From yesterday’s Irish Times – a decade on in the recession – however, I was much more upbeat about my future. I have turned the corner, I am proud of my achievements, and the future is looking very rosy!
Jillian Godsil lost her home in the recession and was one of the the first women to go bankrupt under Ireland’s new bankruptcy regulations.
“Until 2008, life was very good. I was happily married, or so I thought, running my own PR and marketing company, living in a big house we’d bought in 1996.
“Then two things went wrong. I discovered to my horror that I wasn’t happily married, and we started separation proceedings. The second thing was that my ex had got into property. The house had been worth €1.6 million at one stage, and it seemed to make sense to release some equity. So we had huge debts that we couldn’t pay.
“It happened so quickly. My husband went back to the UK and declared bankruptcy. I made a video to try to sell the house on YouTube. The video was quirky and it went viral. I got a cash offer of €500,00 in 2011, and I put that to the bank, but they refused to sell and went on to repossess the house. It sold for €165,000 in 2013. I kept telling my story and I became the poster girl for austerity. But I suppose I took my eye off the ball a bit workwise. I eventually had to close the business and go on the dole.
“I kept thinking I would turn the corner, but it was the longest corner ever. I went bankrupt in Ireland, and when I discovered that meant I could never run for public office, I decided to take a case against the State, which led to a change in the law. I went back to college and did a master’s, but still couldn’t find work.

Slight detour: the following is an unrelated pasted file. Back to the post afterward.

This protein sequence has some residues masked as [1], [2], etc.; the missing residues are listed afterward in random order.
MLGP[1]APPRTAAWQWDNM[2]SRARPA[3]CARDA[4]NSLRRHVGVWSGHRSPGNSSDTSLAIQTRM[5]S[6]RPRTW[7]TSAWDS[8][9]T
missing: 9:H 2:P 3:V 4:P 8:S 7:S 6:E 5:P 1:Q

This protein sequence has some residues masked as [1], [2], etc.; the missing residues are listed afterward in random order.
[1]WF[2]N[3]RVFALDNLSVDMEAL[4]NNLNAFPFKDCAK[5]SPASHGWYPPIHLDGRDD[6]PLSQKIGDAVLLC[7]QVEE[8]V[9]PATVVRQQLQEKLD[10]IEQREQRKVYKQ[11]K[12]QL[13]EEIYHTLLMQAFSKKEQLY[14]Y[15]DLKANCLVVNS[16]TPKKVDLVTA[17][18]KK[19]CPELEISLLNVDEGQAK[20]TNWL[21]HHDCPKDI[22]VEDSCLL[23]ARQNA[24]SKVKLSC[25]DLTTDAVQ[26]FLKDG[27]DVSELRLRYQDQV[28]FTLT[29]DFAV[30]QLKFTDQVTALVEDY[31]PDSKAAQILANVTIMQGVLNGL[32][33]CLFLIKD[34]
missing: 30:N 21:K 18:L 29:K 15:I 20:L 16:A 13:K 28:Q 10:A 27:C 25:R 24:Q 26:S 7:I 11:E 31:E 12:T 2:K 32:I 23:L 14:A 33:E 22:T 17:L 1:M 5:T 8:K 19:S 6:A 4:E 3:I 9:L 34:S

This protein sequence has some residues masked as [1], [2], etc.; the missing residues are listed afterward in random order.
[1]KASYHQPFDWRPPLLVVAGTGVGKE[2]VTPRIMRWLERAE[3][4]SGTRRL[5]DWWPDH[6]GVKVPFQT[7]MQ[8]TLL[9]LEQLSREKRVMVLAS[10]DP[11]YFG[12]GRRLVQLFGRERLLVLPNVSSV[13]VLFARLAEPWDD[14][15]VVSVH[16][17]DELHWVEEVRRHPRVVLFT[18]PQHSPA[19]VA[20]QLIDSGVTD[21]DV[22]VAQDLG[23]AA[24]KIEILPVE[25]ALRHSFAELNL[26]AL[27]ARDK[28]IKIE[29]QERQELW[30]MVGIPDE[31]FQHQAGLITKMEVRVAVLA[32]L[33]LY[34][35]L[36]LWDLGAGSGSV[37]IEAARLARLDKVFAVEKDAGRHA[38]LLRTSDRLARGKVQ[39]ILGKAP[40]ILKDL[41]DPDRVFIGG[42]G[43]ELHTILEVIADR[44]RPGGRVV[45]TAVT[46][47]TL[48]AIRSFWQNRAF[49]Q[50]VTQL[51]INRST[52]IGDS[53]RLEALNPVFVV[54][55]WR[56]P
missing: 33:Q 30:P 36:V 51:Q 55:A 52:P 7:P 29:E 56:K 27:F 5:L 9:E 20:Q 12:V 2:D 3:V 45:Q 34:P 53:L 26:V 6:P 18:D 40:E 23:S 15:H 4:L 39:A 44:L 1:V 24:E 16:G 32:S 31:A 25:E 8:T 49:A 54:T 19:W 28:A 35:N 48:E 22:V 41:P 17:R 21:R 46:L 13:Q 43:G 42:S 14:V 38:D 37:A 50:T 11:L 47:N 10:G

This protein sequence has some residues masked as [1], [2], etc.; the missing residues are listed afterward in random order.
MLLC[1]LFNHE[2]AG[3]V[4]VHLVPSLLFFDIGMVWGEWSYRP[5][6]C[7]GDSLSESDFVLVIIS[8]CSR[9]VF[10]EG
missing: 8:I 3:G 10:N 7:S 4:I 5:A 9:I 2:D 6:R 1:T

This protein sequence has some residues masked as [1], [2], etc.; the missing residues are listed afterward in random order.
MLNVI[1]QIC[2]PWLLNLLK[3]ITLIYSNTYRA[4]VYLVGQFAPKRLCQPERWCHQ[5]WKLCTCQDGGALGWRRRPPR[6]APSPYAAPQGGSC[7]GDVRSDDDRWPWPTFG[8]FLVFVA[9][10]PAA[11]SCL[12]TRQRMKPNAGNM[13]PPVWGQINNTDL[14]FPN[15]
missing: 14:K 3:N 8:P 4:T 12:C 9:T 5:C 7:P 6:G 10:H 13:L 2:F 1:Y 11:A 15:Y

“By early 2014, I was like a zombie. I was suffering from depression. I didn’t want to commit suicide, but I came very close to it. I felt empty. All roads seemed blocked to me. The lowest point, though, came when I exited bankruptcy last year, in the summer of 2017. I was one of 800 people discharged that day. But we had to move out of our rented cottage, and I wasn’t able to find alternative accommodation. I was couch surfing; it was middle-class homelessness. I wrote about it in The Irish Times, and a friend read the piece, and offered me a cottage he owned to rent.
“I changed the law, I did my master’s, but I feel like the universe turned on its axis that day, and since then, things have got better. Now I have a new career working in marketing for the blockchain industry. I had 10 years where I felt, ‘why can’t I get out of the mud? I have worked everywhere, I have a great network of contacts, and I couldn’t get off my knees’. Finally, things are looking up.”